How Chinese imports are propping up North Korea’s nuclear goals
Donald Kirk says China may not like to see Pyongyang as a nuclear power but it is helping its economy, otherwise facing imminent collapse, by violating UN trade sanctions amid outrage over the US-South Korea THAAD deal
China is no longer enforcing UN sanctions on North Korea while reviving often tense relations with the regime of leader Kim Jong-un. That view seems inescapable, given the record of Chinese imports from North Korea, notably coal, and cross-border trade, mainly from the Yalu River port of Dandong (丹東) to Sinuiju, one of the North’s primary economic zones.
The driving force behind China’s rush to embrace its long-time ally has to be outrage over South Korea succumbing to US pressure and agreeing to the installation of THAAD, the terminal high-altitude area defence system. Those are the billion-dollar batteries that the Americans say are needed to shoot down North Korean missiles flying 160km or more overhead.
Actually, the South Koreans hesitated for some time, arguing that they really need more short- and mid-range missiles for countering North Korea’s vaunted missile system, capable of unleashing 1,000 or so any time. The South Koreans are indeed acquiring hundreds of missiles while fending off strident protests from the Chinese, as well as local foes who don’t want a THAAD battery inviting attack anywhere near them.
China’s support comes at a time when the North, to outward appearances in Pyongyang, would seem to be doing rather well. Visitors to the North Korean capital report high-rises sprouting up all over. They sense a new confidence among the elite, whom foreigners are more likely to meet, ranging from tour guides to minor officials in set-piece interviews, to carefully monitored North Koreans in public parks and upscale markets.
Those reports conflict, however, with the picture of what’s really happening to the country. Stephan Haggard, head of the Korea programme at the University of California, San Diego, predicts “collapse could happen quickly” – not the downfall of the regime as so often forecast but that of an economy afflicted by the steady depreciation of the currency to almost zero and the absence of funds to buy what’s needed to buttress a dilapidated economy.
Sure, “there’s a property boom in Pyongyang,” he observes, but “North Korea is having difficulty in securing imports”. Its economy relies almost entirely on exports of raw materials, one-third coal shipped mainly to China, but also to Russia, and on deals with the Chinese to mine for minerals, including gold, uranium, zinc and copper.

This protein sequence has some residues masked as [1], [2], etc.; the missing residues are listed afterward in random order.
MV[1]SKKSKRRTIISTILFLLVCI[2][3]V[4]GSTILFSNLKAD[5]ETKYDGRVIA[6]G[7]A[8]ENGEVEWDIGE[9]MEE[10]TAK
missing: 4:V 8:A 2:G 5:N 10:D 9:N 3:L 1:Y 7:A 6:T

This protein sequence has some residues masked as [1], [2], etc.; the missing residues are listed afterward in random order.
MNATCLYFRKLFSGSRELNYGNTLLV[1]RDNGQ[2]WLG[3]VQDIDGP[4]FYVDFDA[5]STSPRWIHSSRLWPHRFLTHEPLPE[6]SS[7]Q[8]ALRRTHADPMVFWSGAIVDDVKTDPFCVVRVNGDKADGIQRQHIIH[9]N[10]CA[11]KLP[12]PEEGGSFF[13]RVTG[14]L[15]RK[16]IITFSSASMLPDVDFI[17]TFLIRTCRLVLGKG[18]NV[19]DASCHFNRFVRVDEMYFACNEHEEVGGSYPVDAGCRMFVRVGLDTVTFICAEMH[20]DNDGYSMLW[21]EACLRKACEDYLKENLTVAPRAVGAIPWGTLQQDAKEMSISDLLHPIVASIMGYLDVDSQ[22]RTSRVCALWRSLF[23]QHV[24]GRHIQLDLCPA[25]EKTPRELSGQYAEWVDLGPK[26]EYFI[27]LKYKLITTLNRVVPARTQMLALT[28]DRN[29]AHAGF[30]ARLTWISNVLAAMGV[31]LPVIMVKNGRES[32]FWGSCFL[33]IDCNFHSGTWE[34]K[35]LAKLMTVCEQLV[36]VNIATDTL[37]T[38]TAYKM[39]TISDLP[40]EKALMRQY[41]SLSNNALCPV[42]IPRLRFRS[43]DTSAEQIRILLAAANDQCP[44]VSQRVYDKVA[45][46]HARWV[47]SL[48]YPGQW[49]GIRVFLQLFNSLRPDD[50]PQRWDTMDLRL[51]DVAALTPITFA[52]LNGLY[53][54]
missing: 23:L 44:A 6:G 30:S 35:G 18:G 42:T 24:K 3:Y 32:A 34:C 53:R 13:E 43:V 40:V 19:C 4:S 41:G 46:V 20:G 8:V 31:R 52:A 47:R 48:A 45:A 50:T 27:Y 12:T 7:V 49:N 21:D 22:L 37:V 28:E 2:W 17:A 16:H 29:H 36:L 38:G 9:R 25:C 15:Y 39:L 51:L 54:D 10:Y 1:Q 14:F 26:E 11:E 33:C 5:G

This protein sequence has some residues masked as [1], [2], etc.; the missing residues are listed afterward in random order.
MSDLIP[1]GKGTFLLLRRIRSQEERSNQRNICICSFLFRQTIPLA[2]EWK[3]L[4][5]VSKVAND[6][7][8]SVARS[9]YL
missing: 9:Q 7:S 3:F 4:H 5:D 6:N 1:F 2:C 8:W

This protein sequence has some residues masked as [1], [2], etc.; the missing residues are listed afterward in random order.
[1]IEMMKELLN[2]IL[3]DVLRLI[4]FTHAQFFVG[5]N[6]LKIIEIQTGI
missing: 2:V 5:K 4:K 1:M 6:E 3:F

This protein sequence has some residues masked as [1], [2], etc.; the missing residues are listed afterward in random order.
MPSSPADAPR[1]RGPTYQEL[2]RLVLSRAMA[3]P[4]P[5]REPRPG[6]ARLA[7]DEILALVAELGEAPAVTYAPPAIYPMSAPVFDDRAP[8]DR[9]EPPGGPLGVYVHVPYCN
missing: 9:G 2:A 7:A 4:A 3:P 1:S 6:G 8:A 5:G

The country exports almost no industrial items, aside perhaps from textiles spun on old machines. Under strong international pressure, exports of missiles and other armaments to historic clients, including Iran, Syria, Yemen, Libya and Egypt, range from negligible to zero, though no one rules out transfers of the technological know-how to build them.
The shutdown by South Korea of the industrial zone at Kaesong, next to the truce village of Panmunjom on the North-South line 60km north of Seoul, marked the end of a programme from which North Korea was making about US$100 million a year. At Kaesong, 50,000 workers turned out light industrial products ranging from cosmetics to golf bags for more than 100 small and medium-sized South Korean enterprises, until the South stopped the whole show in retaliation for the North’s fourth nuclear test in January and for launching a satellite in February.
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North-South relations are at such a low ebb that two-way trade of several hundred million dollars a year has almost ceased. Curiously, North Korean coal does make its way into the South, which relies on the fossil fuel for 40 per cent of its electrical power, but it comes via Russia. In other words, Russia imports coal from the North across the 17km border formed by the Tumen River as it flows into the sea, and then ships it southward.
In looking at the contrast of skyscrapers on the rise in Pyongyang and poverty everywhere else, however, the real paradox is that North Korea manages to produce ever bigger, better missiles while preparing for a fifth nuclear test. The Chinese may not like to see North Korea making strides as a nuclear power, but they’re helping the cause by violating UN sanctions, importing coal and other raw mineral wealth, and, of course, shipping in the oil and food that are needed to keep the country on life support.
Donald Kirk is the author of three books and numerous articles on Korea